Can I get pregnant on my period?
First thing is first, what is a period really?
Ok, let’s start with some basic reproductive biology! Each woman’s menstrual cycle usually lasts approximately a month and contains two parts: the follicular phase – in which an ovary produces an egg ready to be fertilized – as well as the luteal phase where an early pregnancy is supported. If fertilization and implantation do not occur, then the body starts to break down its uterine lining leading to menstruation; that is nature’s way of preparing for another possible chance at conception.
What is happening in the body when someone can become pregnant?
If we consider the “normal” 28-day menstrual cycle, then ovulation typically occurs about two weeks after her period begins (Expert’s tip: cycle day 1 of a period is the first day of full flow). At that point, the uterine lining is nice and thick, ready to welcome an early embryo. The ovary receives a signal from the pituitary gland that prompts the maturation and release of an egg. This egg is then available for fertilization in the fallopian tube for approximately 12 – 24 hours following ovulation.
So, can you actually get pregnant on your period?
Assuming an entirely “normal” menstrual cycle, it would indeed be unlikely to become pregnant from unprotected intercourse while a woman is on her period. Unfortunately, nobody is exactly normal and sperm are sneaky. On average, the follicular phase – from cycle day one of bleeding to ovulation – is variable, ranging from a few days to several weeks for any woman. Conversely, the luteal phase is nearly always 14 days long after ovulation has occurred. It is also important to note that sperm can remain alive in the female reproductive tract for up to 5-7 days! This means that even if someone with a 21-day cycle has intercourse on the first day of her period, it could still be possible for her become pregnant due her short cycles and those resilient sperm!
How does the menstrual cycle affect fertility?
The menstrual cycle has long been considered to be the “fifth vital sign” and an important indicator of overall health. While some women have life-long irregular menstrual cycles, others will notice variation in their cycles related to changes in overall health, stress, or bodyweight. In general, a normal menstrual cycle should be somewhere between 24-38 days and could vary in length for the same woman over a year. If you notice any substantial changes in your menstrual cycle length or heavy menstrual bleeding it is worthwhile to make an appointment with your doctor for further evaluation.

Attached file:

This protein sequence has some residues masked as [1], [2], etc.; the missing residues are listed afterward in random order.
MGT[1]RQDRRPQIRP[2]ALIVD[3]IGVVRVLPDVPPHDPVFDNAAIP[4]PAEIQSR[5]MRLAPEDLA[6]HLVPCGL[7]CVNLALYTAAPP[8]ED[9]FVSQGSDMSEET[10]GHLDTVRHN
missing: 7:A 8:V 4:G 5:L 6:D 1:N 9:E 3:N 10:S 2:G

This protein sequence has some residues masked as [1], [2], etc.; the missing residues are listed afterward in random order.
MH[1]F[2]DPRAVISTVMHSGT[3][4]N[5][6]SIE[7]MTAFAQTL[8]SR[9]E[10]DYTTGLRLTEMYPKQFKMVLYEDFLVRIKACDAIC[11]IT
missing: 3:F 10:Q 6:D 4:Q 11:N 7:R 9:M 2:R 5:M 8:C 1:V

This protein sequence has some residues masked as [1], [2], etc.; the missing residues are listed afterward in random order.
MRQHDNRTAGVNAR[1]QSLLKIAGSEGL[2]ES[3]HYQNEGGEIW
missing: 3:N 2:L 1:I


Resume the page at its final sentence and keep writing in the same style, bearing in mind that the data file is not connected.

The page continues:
So, how could I prevent a pregnancy during my period?
The best way to prevent pregnancy during your period is to make sure that you are using a reliable form of contraception. Women who are on hormonal contraception or who have an intrauterine device (IUD) may still have monthly bleeding, but would otherwise be protected from pregnancy during that time. Condoms are another great option when used correctly either alone or with other contraceptive methods as they provide additional protection against sexually transmitted infections.
It is critical to become well acquainted with your menstrual cycle and your body. Many fitness trackers and apps can help you gain insight into your menstrual trends and predicted days of ovulation. This data can be used to help either be extra cautious to avoid pregnancy or to help time attempts at pregnancy during your most fertile days.
Last but not least, remember that excellent permanent contraceptive options exist. Both tubal ligation and vasectomy are minor surgical procedures that can be performed in an outpatient setting with a very high rate of success. While surgical sterilization does not affect a woman’s menstrual cycle, it can provide reassurance that pregnancy will be avoided no matter when intercourse occurs in the menstrual cycle.
MY NAME IS NATALIE STENTZ. I AM A BOARD-CERTIFIED OB-GYN AND FERTILITY SPECIALIST. I BELIEVE THAT WOMEN’S HEALTH MATTERS AND THAT OPTIMAL HEALTH STARTS AT HOME WITH SMALL CHANGES APPLIED OVER A LIFETIME.
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